How to mulch


During cold or dry times plants become very vulnerable. Mulching can offer huge benefits in these situations. It has the ability to lock in moisture and to insulate roots from cold in addition to offering protection against weeds and providing extra nutrients for a plant. It also has the added benefit of making the tops of pots and borders more aesthetically pleasing.


Mulch can be made from a number of substances, usually from organic materials but there are some exceptions. Examples of organic mulches include leaves, grass clippings, woodchip, straw, peat moss and cardboard. The mulch applied may also be either permanent or temporary. Inorganic may include rubber or plastic mulch. When considering the type of mulch to use, many factors will play a role. Factors to take into consideration are the cost, availability, appearance, cleanliness and its effect on the soil (pH, decomposition, combustibility).


The process of mulching itself is relatively simple. Preparation is key: firstly the site must be as clear as possible. This includes weeds in particular, as they can be difficult to remove once the mulch has been applied and existing weeds will compete with the plants for the benefit of the mulch. Secondly, make sure that the soil in the area to be mulched is moist. If necessary be sure to water the area. It is important to carry out this step as once a layer of mulch has been applied it can be very difficult to sufficiently wet any dry soil. To apply the mulch itself first fill up a wheelbarrow or similar container with your mulch of choice. Then proceed to spread a layer of mulch around the plants or across the area of soil, a spade can be used to spread it. The layer should ideally be about 5 cm (2 inches) thick. When spreading around plants you should always leave a small gap around the stems. A rake can then be used to achieve a levelled finish.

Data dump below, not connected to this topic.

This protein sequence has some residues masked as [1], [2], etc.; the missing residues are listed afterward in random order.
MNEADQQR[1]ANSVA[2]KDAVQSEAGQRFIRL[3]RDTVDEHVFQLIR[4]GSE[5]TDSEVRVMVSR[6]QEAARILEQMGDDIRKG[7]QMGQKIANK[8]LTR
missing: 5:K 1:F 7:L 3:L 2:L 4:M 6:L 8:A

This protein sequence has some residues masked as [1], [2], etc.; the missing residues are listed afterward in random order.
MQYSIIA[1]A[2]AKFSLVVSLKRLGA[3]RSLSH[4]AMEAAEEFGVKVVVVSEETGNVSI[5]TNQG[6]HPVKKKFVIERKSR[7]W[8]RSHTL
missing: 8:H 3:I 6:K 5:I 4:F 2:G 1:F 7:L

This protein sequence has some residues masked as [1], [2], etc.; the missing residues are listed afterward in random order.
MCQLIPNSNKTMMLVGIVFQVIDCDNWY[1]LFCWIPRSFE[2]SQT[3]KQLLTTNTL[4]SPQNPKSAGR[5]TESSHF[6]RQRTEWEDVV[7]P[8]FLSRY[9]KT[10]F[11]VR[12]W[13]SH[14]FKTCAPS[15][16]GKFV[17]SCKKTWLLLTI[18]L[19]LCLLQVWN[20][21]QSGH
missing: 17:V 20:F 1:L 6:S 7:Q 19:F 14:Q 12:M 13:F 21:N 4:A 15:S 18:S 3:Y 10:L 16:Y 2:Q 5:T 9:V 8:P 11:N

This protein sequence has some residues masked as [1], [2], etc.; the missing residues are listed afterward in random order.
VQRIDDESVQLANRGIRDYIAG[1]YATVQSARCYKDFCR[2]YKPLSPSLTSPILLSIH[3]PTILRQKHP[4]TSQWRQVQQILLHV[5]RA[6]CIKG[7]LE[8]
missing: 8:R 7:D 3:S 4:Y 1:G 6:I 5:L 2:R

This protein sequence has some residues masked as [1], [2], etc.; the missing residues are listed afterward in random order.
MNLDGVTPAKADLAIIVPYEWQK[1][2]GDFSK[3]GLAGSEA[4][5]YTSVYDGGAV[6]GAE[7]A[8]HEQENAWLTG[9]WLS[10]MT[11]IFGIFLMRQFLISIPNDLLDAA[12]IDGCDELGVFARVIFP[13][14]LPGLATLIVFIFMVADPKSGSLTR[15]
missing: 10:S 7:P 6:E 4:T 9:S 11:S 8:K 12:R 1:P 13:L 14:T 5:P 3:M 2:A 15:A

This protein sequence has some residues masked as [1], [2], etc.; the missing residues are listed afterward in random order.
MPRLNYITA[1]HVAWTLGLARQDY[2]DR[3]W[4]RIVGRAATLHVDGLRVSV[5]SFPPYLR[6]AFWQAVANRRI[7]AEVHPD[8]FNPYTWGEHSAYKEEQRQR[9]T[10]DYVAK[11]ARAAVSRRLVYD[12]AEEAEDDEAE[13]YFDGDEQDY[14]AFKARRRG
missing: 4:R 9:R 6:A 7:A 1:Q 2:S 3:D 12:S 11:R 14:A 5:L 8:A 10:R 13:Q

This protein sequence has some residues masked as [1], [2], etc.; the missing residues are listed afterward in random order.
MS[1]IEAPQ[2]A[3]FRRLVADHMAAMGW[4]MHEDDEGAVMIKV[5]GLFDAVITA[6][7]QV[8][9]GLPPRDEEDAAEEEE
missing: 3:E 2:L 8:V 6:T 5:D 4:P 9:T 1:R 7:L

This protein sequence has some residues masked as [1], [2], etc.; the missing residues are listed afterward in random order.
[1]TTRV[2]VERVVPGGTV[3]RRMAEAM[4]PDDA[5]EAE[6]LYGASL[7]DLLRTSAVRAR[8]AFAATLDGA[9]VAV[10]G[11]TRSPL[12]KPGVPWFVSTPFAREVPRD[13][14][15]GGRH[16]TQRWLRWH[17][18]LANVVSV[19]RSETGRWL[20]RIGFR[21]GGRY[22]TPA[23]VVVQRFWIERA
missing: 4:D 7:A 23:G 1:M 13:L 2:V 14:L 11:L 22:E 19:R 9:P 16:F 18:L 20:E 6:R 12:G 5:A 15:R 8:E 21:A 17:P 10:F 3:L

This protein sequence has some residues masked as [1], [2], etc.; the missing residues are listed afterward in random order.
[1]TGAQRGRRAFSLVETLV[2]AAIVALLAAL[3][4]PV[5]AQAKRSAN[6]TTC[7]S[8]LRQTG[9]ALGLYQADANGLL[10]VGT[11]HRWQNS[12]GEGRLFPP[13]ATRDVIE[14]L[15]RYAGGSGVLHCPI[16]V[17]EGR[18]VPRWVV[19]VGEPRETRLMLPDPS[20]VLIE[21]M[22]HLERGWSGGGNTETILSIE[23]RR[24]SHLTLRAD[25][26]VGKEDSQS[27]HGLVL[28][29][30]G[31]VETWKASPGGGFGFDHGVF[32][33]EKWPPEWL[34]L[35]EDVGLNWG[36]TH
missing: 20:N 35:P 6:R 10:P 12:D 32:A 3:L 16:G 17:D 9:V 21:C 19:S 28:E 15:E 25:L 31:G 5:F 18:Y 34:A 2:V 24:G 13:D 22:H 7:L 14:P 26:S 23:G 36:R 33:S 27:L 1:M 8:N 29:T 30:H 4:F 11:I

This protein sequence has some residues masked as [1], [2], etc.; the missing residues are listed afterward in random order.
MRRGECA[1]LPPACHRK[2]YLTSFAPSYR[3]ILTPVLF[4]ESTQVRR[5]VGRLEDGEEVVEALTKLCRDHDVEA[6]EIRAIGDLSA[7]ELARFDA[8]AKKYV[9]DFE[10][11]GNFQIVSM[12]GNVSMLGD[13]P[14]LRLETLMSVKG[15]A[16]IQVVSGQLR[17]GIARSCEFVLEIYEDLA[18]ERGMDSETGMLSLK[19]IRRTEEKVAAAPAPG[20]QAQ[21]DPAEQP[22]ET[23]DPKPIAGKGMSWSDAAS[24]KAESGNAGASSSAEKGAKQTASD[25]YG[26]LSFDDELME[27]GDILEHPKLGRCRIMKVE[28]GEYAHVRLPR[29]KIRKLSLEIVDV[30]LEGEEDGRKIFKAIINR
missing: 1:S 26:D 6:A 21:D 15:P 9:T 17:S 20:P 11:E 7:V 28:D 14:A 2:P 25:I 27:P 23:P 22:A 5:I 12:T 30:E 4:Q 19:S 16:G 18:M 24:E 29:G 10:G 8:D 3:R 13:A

The optimum time of year to apply mulch is dependent on the effect you are trying to achieve by the application of mulch. If aiming to protect the roots and crowns of newly planted trees, shrubs or herbs from frost, the best time to apply is the autumn or early winter. However, in order to protect entire beds or borders from quickly drying out in the summer heat, the mulch should be applied in late winter or early spring in order to trap in moisture created from wet weather.

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